Because Google Docs can allow up to 100 people to work on the same file at the same time and with more Chromebooks/devices now available in SFUSD classrooms, multiple students can be working in the same file. Different group members can take different sections to draft, for example, and then everyone can review each others' section to give feedback. Version history makes it easy to see who contributed what to the document, and the file can even be restored to an earlier version, like if someone accidentally deletes something important. 

Comments & assigning tasks

Google Docs have robust collaboration features that make group work much easier. One of these features is the ability to add comments and even assign tasks within the document. Comments are great for feedback or asking questions, and anyone with edit access can see and respond to comments. You can also use the @ sign followed by a person's email address to "tag" them in the comment. This sends them an email notification and lets group members know to whom the comment or question is directed. You can tag as many people you like in a comment. When you tag someone in a comment, you also have the option to assign it to them as a task (called an action item). This can be a great way to signal to a teammate that they need to take action on the comment. Assigned tasks/comments can be seen and marked as complete by any editors in the document.

Equitable Access & Demand

Built-in translation feature

Google Docs has a built-in feature that will make a copy of your document and translate it (using Google Translate) into another language. Although the translation may not be perfect, this feature can sometimes help include students and families that might otherwise be left out.

Learn more: Instructional Benefits to Integrating Google Docs and Google Slides, The Kennedy Center (2021)

Assessment for Learning

Docs as an assessment space

Google Docs is, at its heart, a word processing tool. This means that it's great for text-heavy uses, like writing papers, articles, or reflections. If you want students to insert lots of pictures or multimedia to accompany their writing, such as artifacts or illustrations, you may find Google Slides will better accommodate multimedia. However, if students are only inserting a few pictures, Google Docs does have the ability to insert both images and Google Drawings. Images can be a great addition to text-heavy work, allowing students to illustrate what they are describing in their writing. Students can also use the Explore tool in Google Docs to insert images without ever leaving their document.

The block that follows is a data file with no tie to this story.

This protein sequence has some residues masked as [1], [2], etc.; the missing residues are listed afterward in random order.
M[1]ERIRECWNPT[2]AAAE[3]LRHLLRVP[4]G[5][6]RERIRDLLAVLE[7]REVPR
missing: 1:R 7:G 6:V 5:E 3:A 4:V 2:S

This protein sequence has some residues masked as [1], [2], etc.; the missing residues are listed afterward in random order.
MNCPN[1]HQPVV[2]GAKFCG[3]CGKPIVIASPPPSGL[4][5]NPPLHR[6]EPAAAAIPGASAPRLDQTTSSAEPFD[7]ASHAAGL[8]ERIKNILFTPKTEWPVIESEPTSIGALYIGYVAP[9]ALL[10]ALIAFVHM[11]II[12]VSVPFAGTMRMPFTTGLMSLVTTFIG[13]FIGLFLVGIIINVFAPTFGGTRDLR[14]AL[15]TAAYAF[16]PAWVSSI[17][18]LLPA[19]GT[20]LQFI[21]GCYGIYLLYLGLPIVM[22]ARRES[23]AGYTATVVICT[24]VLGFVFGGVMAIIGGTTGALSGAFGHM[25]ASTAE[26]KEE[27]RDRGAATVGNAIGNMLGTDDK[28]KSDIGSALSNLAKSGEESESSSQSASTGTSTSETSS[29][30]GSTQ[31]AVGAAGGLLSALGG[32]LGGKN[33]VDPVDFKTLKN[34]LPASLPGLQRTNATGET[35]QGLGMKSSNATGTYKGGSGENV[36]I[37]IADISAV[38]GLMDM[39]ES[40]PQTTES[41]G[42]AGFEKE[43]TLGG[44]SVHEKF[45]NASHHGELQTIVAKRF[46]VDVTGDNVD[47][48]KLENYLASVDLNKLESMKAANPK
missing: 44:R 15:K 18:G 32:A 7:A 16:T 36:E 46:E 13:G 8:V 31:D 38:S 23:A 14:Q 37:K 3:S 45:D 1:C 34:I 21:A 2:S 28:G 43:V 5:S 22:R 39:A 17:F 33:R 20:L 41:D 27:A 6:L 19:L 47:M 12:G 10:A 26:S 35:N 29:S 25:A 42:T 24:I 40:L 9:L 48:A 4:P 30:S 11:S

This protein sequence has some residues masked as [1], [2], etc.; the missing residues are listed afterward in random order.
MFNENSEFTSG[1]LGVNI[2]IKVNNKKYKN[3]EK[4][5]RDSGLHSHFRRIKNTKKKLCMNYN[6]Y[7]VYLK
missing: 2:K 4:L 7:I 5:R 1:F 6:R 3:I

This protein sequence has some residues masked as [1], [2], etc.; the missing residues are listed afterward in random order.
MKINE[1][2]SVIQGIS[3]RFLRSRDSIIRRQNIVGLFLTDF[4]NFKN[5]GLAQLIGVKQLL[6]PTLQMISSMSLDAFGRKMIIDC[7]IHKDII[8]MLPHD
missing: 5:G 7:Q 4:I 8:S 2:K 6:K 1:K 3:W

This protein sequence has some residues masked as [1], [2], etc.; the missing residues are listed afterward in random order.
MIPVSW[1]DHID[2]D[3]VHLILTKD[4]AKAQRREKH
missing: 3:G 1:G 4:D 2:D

Feedback in Docs

We learn by comparing our mistakes with a better answer or method, and feedback is a great way to help students revise their work so that they can continue to learning. Assessment isn't just about measuring what students learned; great assessment helps students continue to learn. Feedback should encourage teacher and peer dialogue around learning, and it should provide opportunities to revise work to demonstrate growth.

Comments are great for feedback, and anyone with edit access can see and respond to comments. If you want students to take action based on your feedback, you can set up classroom norms that students reply to the comment once they've addressed it. Another great option for encouraging student reflection and continuous learning is to not score an assessment until they address all the feedback in their work.

This page was last updated on November 18, 2022